Medical malpractice is a serious issue that affects thousands of people each year. When a healthcare provider fails to meet the expected standard of care, patients can suffer serious injuries, illnesses, and even death. 

If you have been the victim of medical malpractice, it is important to understand your legal rights and options. One of the most critical aspects of pursuing a medical malpractice claim is understanding the concept of statutes of limitations. 

This blog post will explore how statutes of limitations work in medical malpractice cases, including what they are, how they vary by state, and what exceptions may apply. 

We will also discuss the importance of seeking legal representation if you suspect that you may have a medical malpractice claim and how a medical malpractice lawyer can help you navigate the complex legal process and fight for the compensation you deserve.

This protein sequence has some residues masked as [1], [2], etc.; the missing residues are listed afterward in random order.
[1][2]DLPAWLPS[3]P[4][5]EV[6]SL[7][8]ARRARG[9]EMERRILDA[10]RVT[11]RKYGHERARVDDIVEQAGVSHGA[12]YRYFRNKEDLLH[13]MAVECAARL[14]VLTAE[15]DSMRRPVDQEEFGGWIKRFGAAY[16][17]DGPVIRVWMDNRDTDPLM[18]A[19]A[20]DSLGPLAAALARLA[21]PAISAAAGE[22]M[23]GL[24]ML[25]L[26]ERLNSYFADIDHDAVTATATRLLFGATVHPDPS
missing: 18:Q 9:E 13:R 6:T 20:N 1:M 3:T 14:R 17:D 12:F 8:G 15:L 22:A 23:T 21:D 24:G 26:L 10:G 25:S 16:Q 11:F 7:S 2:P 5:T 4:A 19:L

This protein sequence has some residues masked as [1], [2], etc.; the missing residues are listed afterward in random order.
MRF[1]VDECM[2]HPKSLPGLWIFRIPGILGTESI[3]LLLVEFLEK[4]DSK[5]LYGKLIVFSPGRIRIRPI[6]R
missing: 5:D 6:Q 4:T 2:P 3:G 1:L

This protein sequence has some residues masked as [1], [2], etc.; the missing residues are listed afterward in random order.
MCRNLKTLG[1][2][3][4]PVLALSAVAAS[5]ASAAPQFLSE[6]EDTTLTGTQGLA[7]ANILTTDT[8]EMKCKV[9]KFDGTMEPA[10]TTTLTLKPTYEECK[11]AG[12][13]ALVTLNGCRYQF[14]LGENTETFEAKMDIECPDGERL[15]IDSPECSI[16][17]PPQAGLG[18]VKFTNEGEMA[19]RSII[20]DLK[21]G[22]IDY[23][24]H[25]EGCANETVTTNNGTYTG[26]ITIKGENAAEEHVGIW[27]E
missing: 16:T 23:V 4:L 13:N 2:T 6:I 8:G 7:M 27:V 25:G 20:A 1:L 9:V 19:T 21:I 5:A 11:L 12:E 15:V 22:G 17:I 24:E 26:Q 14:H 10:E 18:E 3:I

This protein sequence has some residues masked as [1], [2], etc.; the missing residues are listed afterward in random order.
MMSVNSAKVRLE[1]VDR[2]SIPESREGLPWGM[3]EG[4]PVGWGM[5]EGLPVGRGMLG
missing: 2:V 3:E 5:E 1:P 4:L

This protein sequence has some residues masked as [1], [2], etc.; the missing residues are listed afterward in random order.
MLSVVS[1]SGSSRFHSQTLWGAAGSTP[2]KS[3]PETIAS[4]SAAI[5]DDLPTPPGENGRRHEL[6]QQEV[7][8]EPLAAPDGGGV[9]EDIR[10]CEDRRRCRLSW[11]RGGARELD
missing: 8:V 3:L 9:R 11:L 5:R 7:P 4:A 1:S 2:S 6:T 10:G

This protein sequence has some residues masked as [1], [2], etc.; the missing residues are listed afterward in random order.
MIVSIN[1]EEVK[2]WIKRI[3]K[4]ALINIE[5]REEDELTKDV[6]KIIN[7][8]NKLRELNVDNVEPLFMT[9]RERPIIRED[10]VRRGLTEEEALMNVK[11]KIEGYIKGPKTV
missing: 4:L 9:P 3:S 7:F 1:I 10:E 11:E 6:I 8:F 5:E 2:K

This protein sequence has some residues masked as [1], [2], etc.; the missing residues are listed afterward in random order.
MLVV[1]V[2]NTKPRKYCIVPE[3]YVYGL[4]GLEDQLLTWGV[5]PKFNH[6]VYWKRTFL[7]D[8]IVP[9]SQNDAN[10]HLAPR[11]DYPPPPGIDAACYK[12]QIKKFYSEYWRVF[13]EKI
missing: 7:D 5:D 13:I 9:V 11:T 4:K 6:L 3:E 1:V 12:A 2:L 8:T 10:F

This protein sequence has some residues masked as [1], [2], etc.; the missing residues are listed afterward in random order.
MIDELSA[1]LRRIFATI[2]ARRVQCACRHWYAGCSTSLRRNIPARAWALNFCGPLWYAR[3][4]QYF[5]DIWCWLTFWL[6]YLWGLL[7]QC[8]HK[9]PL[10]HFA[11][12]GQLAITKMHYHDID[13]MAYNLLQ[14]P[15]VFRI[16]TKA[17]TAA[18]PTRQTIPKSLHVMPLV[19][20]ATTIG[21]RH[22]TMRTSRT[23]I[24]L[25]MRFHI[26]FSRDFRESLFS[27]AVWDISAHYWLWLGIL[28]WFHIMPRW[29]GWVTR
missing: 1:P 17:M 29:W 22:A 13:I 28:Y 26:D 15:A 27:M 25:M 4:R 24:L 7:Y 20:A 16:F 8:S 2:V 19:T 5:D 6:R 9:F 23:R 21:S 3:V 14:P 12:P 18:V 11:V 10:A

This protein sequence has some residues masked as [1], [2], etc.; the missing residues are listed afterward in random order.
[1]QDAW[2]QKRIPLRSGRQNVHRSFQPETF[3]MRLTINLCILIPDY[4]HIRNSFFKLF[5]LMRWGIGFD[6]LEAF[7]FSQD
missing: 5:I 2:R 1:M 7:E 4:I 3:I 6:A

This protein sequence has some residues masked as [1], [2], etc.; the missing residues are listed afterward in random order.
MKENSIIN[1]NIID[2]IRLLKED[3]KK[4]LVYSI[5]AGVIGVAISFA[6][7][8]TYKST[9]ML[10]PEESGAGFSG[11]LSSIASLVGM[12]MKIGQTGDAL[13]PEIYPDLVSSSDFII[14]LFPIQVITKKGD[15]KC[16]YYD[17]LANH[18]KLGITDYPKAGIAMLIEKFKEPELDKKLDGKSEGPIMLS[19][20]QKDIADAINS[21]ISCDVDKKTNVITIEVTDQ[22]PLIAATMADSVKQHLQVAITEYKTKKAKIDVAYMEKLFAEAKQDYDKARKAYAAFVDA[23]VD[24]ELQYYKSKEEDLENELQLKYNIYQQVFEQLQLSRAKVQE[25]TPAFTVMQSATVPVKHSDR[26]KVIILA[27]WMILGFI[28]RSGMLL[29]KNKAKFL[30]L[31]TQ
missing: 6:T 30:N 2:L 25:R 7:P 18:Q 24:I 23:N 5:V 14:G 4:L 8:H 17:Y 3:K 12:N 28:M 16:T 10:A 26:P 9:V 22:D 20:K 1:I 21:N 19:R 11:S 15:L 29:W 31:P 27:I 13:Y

Defining Medical Malpractice

Medical malpractice is a term used to describe the negligence or professional misconduct of healthcare professionals that causes harm or injury to a patient. 

As a patient, you have the right to expect a certain standard of care from your healthcare provider. Medical malpractice can take many forms, such as misdiagnosis, surgical errors, medication errors, and failure to diagnose. 

Types of Medical Malpractice

There are five main medical malpractice types: misdiagnosis or delayed diagnosis, surgical errors, medication errors, anesthesia errors, and failure to obtain informed consent. Let’s take a closer look.